A Fed Rate Increase Still Fits the Data

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There is no hiding that the stock market has been hit hard through the end of 2018. As of December 21st, the tech heavy NASDAQ is in bear market territory, being down 20% since its recent high in August.

Investors have been completely gripped by fear of U.S.-China trade relations and a slowing global economy. Adding to this fear is anxiety over the Fed’s gradually increasing short term rates. At the end of December 19th, when the Fed funds rate was increased for a fourth time this year to a range of 2.25-2.50%, all major U.S. indexes ended the day in the red.

President Trump has also been a vocal critic of the rate hikes over the last few months, stating on Twitter prior to the Fed meeting that it is “incredible” that the Fed “is even considering another interest rate hike.”

So with rate hikes being the friend of neither the president nor investors these days, is the Fed’s policy really a threat to the U.S. economy? Let’s take a look.

The Funds Rate as an Instrument

The Fed as an institution has a dual mandate set by congress: to bring the economy to maximum employment and to maintain stable prices. To help reach these goals, the Fed adjusts its Fed funds rate based on the current conditions of the economy.

The funds rate is the over night rate depository institutions use to lend federal reserves to each other, and it is the basis for all other interest rates that they set. When the rate rises, borrowing costs also rise.

When the economy goes into a downturn, the Fed uses the funds rate as its primary monetary tool. After the 2007-2009 financial crisis, the Fed cut the rate to nearly 0.00% in order to stimulate borrowing and spending. This helps free up cash for companies, allowing them to spend money elsewhere, like on workers (remember full employment).

When the economy is doing well, the funds rate is used to keep it from over heating. As spending increases, inflation will be pushed up as demand puts pressure on prices. To maintain stable prices, the Fed increases the funds rate to push back spending and in turn, hold down prices.

The Economy Right Now

Is the economy in a place right now for the rate increases that have been happening throughout 2018? Most indicators point to yes.

A major reason for increasing the funds rate is the labor market and the 3.7% unemployment rate. This is well below the estimated 4.5% unemployment rate that the Fed characterizes as full employment.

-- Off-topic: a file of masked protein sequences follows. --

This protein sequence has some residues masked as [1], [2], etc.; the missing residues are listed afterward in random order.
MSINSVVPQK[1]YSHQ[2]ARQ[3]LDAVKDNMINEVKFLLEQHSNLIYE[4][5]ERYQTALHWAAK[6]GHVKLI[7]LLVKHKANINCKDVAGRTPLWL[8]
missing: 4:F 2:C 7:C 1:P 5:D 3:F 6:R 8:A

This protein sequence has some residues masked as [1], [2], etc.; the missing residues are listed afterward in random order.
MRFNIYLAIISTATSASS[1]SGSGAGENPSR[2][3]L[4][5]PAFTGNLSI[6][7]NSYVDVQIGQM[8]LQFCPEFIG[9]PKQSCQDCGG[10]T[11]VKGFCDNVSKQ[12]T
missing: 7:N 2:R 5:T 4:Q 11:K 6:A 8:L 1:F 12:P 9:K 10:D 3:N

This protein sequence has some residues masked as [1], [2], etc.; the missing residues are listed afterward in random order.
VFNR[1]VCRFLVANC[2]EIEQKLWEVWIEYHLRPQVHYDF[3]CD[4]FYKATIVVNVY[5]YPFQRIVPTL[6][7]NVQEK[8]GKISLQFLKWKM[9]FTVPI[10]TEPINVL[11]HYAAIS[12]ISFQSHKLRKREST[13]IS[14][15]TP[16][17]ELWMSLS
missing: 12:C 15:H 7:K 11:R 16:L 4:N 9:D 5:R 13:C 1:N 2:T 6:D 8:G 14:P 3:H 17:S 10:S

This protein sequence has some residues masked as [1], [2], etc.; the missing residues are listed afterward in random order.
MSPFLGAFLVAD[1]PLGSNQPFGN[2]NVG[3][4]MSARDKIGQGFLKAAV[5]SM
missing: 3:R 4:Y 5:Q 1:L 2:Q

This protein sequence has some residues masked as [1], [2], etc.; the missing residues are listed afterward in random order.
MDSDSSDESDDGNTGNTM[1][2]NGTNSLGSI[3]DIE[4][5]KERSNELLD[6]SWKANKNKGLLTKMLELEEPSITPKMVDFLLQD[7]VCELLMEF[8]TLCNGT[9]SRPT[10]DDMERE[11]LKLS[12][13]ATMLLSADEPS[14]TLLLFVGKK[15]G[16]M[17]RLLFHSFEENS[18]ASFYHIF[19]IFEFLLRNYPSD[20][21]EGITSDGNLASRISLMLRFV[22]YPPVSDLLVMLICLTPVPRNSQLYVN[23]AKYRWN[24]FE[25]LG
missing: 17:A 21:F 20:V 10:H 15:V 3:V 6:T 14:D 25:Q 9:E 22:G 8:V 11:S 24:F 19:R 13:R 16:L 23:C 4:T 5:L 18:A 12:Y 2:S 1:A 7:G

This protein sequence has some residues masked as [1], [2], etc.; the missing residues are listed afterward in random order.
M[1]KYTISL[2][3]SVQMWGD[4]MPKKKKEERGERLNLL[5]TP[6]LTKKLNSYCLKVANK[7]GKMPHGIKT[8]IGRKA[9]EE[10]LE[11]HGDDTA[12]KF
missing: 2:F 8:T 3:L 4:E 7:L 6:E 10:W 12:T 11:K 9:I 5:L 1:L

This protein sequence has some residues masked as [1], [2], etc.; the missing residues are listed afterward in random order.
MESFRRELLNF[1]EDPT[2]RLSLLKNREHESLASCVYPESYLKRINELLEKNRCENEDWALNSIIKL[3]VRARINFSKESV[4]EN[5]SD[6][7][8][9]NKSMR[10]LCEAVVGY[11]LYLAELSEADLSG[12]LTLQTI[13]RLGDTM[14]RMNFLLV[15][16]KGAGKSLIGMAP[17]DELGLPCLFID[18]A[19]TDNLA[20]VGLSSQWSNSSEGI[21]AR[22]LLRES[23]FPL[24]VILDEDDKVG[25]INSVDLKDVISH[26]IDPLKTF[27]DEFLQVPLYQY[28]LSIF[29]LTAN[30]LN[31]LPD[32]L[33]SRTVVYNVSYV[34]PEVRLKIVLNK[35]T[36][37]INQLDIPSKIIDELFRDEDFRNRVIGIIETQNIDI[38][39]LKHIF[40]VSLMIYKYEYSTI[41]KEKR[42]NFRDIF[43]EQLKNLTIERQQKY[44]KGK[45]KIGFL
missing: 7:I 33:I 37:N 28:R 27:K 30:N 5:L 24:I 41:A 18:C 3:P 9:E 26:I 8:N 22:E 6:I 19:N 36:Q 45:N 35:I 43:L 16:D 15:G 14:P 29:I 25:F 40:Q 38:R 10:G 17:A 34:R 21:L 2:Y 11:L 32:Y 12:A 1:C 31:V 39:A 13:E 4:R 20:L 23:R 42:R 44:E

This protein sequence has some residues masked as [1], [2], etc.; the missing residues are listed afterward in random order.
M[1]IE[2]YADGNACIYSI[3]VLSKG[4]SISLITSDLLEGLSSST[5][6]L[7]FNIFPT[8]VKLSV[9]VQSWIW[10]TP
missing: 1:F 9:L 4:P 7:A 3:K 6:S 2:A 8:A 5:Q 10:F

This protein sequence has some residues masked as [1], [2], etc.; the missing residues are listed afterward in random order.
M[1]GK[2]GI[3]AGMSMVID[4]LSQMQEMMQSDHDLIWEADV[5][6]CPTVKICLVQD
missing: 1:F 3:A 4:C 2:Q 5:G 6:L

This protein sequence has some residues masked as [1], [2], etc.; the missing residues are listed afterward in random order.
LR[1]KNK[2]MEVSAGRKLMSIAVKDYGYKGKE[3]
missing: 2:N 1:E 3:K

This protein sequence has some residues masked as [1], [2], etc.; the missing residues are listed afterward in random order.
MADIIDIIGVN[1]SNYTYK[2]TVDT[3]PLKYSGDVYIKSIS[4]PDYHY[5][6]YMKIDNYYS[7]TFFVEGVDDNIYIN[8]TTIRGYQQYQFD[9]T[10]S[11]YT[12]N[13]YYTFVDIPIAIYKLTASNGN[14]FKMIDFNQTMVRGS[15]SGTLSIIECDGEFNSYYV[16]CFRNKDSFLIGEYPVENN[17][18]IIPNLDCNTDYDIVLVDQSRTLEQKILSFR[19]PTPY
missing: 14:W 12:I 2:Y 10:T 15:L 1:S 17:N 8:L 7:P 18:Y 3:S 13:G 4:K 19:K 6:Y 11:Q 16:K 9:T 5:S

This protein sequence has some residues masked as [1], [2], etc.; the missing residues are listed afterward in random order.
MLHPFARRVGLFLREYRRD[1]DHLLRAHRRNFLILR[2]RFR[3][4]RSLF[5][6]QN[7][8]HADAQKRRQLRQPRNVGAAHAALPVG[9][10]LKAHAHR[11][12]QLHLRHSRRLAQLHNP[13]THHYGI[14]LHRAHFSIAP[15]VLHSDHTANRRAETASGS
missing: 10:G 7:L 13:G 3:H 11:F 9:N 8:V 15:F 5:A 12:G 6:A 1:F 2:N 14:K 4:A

At an unemployment rate below full employment, economists predict inflation to begin rising as spending by households increases. If the unemployment rate is well below the full employment mark, as it is now, then models predict inflation to have upward pressure.

The consumer price index, a widely used gauge of inflation, stands at 2.2% as of November 2018, right around the Fed’s 2% goal. With current prices fairly stable, it is easy to argue that the funds rate is counter intuitive.

However, with wage growth exceeding 3% for two consecutive months and lending to businesses still on the rise, prices may feel upward pressure going into 2019. There will be even greater pressure if the U.S.-China trade spat continues and tariffs result in a wide range of price increase. Increasing the funds rate now can help keep inflation right around 2% in the near future.

Overall, with such a strong labor market, the economy is likely going to maintain low unemployment and strong spending. With these positive numbers, the Fed has the data to back their decision to increase the funds rate.

As Always, Negatives

Even though economic data supports the current rate increases, there are also downsides to higher rates.

The cost of borrowing is a notable negative. With a near 0.00% funds rate for so long, many people have gotten used to cheap borrowing. With the steady increases over the course of 2018 though, costs are rising.

Credit cards’ variable rates are highly tied to the the prime rate, which is in turn tied to the funds rate. Credit cards are fairly susceptible to rate hikes as a result. With average credit card debt over $8,200 in the U.S., even a small increase of 0.25% to the funds rate can increase debt payments by $250 per year.

Auto loans are also a victim of a higher funds rate. The zero-interest loans that have been widely offered in recent years have begun to dry up, falling from 10.1% of all loans in 2017 to 5.6% in September 2018.

Moving Forward

With a higher funds rate, consumers and businesses are seeing borrowing costs increase. Many economists are also predicting a higher chance of a recession in 2019. Economists at Morgan Stanley give it a 15% chance. These support Jerome Powell’s plan on slowing rate growth in 2019 and moving to a more wait-and-see approach as the funds rate moves into a neutral position.

Current data supports the decision to raise rates in December, though. Even with highly visible stock market fluctuations and President Trump’s public complaints, the economy is still at a point where a rate increase has more benefits than negatives. After reviewing the data, the public should ignore the noise and keep their confidence in the Fed’s decisions.

 

 

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